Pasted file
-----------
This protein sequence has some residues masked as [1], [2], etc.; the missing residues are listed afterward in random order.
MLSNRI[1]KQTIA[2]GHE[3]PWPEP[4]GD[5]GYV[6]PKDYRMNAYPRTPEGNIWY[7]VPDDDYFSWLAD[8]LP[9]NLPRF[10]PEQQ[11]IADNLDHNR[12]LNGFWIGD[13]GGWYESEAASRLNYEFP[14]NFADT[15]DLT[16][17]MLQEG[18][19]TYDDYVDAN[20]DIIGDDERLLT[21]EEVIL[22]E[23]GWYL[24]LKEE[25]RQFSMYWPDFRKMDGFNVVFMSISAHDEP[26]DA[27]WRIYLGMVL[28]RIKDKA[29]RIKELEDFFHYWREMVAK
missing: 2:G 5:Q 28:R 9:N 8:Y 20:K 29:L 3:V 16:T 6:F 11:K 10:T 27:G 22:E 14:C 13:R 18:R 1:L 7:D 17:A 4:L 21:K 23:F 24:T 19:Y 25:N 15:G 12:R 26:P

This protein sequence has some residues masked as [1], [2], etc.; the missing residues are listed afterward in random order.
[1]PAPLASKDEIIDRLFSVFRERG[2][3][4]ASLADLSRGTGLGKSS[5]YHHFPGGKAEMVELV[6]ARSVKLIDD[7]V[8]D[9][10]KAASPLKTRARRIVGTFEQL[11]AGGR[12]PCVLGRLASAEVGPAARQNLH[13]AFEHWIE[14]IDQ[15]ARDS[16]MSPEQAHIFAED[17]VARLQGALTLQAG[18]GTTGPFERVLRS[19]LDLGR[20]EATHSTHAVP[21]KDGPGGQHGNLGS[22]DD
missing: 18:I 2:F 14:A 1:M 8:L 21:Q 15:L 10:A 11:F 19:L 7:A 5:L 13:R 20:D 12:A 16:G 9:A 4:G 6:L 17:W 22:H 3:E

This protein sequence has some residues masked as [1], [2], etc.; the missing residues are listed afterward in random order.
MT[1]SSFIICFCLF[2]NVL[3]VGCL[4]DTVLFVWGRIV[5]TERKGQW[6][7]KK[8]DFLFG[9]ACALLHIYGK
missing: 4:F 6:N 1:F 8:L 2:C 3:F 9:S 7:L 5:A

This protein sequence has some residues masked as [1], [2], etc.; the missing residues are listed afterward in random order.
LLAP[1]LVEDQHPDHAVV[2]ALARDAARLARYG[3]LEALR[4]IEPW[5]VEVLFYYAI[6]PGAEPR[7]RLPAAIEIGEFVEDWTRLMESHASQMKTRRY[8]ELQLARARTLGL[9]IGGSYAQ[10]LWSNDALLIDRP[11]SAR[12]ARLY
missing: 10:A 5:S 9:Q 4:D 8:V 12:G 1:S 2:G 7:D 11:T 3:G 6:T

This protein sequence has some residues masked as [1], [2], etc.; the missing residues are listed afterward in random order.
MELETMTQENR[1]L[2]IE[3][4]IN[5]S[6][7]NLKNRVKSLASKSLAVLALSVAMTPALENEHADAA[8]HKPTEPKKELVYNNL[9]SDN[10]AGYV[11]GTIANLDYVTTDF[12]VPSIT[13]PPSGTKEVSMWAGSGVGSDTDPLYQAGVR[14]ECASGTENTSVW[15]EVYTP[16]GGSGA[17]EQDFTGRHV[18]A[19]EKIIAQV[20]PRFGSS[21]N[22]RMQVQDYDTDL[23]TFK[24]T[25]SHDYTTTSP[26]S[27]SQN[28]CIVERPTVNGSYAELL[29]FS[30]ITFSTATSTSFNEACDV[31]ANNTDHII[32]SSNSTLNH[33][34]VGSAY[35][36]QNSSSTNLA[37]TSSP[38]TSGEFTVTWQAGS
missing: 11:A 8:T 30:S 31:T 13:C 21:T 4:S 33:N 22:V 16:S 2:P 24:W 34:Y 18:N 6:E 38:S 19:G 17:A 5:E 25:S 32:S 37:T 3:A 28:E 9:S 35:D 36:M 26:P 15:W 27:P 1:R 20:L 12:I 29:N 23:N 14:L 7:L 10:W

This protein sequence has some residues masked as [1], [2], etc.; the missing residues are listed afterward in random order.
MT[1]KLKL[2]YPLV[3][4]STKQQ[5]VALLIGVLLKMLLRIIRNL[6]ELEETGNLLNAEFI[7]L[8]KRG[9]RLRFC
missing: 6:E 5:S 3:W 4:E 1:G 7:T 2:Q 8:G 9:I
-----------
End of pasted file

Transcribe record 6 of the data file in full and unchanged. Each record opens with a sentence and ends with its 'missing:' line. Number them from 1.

This protein sequence has some residues masked as [1], [2], etc.; the missing residues are listed afterward in random order.
MT[1]KLKL[2]YPLV[3][4]STKQQ[5]VALLIGVLLKMLLRIIRNL[6]ELEETGNLLNAEFI[7]L[8]KRG[9]RLRFC
missing: 6:E 5:S 3:W 4:E 1:G 7:T 2:Q 8:G 9:I